RBC Dominion Securities Inc. v. Merrill Lynch Canada Inc. et al., (2008) 260 B.C.A.C. 198 (SCC)

JudgeMcLachlin, C.J.C., Binnie, Deschamps, Fish, Abella, Charron and Rothstein, JJ.
CourtSupreme Court (Canada)
Case DateOctober 09, 2008
JurisdictionCanada (Federal)
Citations(2008), 260 B.C.A.C. 198 (SCC);2008 SCC 54

RBC Dominion v. Merrill Lynch (2008), 260 B.C.A.C. 198 (SCC);

    439 W.A.C. 198

MLB headnote and full text

[French language version follows English language version]

[La version française vient à la suite de la version anglaise]

.........................

Temp. Cite: [2008] B.C.A.C. TBEd. OC.038

RBC Dominion Securities Inc. (appellant) v. Merrill Lynch Canada Inc., James Michaud, Don Delamont, Reginald Bellomo, James Swift, John Evin, Dave Neilson, Victor Kravski, Christine Clarke, Alan Duffy, Connie Dodgson, Norma Juozaitis, Alison Van Nest Klein, Barbara Daniel and Holly Hale (respondents)

(31904; 2008 SCC 54; 2008 CSC 54)

Indexed As: RBC Dominion Securities Inc. v. Merrill Lynch Canada Inc. et al.

Supreme Court of Canada

McLachlin, C.J.C., Binnie, Deschamps, Fish, Abella, Charron and Rothstein, JJ.

October 9, 2008.

Summary:

The manager and majority of investment advisors and assistants employed at an RBC branch office left as a group, without giving notice, and took copied client records with them to their new employment with an RBC competitor (Merrill Lynch). No employee was bound by any non-competition or non-solicitation clause, nor was there any contractual provision for notice. Merrill Lynch had induced the RBC employees to leave RBC without notice and the client records were used to secure clients for Merrill Lynch. The former employees immediately communicated with their RBC clients to persuade them to move their business with them to Merrill Lynch. RBC, left with only two junior advisors and two support staff, was unable within a short time period to similarly communicate to retain those clients. RBC sued its former employees, Merrill Lynch and Merrill Lynch's regional manager for damages.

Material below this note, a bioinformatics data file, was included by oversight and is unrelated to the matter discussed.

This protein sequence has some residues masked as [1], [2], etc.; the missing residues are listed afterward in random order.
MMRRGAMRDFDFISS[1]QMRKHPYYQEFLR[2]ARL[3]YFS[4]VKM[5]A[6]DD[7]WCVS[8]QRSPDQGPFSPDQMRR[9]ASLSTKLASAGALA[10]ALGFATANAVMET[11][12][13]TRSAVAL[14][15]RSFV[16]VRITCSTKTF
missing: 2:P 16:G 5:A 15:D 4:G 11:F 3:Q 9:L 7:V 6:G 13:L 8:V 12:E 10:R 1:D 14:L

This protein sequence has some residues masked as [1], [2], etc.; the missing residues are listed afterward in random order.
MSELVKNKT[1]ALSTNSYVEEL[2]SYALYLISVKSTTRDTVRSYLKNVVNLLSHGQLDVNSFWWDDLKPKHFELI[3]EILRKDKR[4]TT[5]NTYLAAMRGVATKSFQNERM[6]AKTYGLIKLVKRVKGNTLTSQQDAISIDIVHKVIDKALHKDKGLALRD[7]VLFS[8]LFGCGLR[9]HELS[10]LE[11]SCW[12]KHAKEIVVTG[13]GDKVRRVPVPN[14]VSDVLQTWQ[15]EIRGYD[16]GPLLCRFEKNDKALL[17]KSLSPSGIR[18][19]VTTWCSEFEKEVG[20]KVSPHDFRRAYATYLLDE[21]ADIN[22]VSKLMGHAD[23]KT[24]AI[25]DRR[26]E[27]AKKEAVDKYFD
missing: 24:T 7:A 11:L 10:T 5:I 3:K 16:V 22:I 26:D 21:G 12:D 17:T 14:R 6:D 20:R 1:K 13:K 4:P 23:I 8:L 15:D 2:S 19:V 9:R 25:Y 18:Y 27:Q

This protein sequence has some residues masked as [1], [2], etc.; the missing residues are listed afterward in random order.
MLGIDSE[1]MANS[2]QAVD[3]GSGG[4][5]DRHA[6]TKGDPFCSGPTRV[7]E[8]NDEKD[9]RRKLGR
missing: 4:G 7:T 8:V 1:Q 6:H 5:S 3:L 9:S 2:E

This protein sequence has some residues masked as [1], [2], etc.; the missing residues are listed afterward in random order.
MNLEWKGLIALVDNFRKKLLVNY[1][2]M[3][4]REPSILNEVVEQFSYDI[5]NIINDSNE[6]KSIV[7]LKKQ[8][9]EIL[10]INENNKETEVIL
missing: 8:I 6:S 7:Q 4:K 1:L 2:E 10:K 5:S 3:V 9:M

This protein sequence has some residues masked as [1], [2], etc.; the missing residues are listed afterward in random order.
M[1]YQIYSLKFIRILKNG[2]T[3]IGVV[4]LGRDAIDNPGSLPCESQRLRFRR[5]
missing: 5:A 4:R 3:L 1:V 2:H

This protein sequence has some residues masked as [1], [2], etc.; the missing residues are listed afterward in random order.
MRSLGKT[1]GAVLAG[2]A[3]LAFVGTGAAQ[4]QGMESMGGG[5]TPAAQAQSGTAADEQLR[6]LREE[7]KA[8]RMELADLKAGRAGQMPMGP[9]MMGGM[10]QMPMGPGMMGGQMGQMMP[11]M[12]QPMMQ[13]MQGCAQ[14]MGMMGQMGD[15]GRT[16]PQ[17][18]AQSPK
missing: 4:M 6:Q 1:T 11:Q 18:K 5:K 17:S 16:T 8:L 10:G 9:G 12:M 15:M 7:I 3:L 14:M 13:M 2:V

The British Columbia Supreme Court, in a judgment reported [2003] B.C.T.C. 1773, held that the manager's encouragement and facilitation of the coordinated mass exodus breached his implied contractual duty of good faith. None of the former employees owed RBC a fiduciary duty, but each was liable for breach of contract for failing to give reasonable notice of their departure (2.5 weeks). Each advisor and assistant breached an implied contractual duty not to compete unfairly with RBC after their departure (particularly the aggressive courting of former clients before RBC was in a position to protect itself). Merrill Lynch and its regional manager were liable for inducing this breach of duty to compete fairly. The removal of confidential client records constituted actionable conversion. The court rejected any actionable conspiracy.

The British Columbia Supreme Court, in a judgment reported [2004] B.C.T.C. 1464, subsequently assessed damages. The branch manager and investment advisors were liable for RBC's lost profits for five years (less an increasing contingency discount each year). Each investment advisor (including the manager) was liable for RBC's lost profits for the 2.5 week notice period. The branch manager's liability was almost $1.5 Million. The amount awarded against each advisor was their proportionate share of the total of assets under management, the highest being approximately $65,000. Each assistant was liable for nominal damages ($1,000) for failing to give reasonable notice. RBC was awarded punitive damages against each former investment advisor ($5,000), the manager and Merrill Lynch's regional manager ($10,000) and Merrill Lynch ($250,000). Merrill Lynch and the former employees appealed. RBC cross-appealed, seeking, inter alia, increased punitive damages.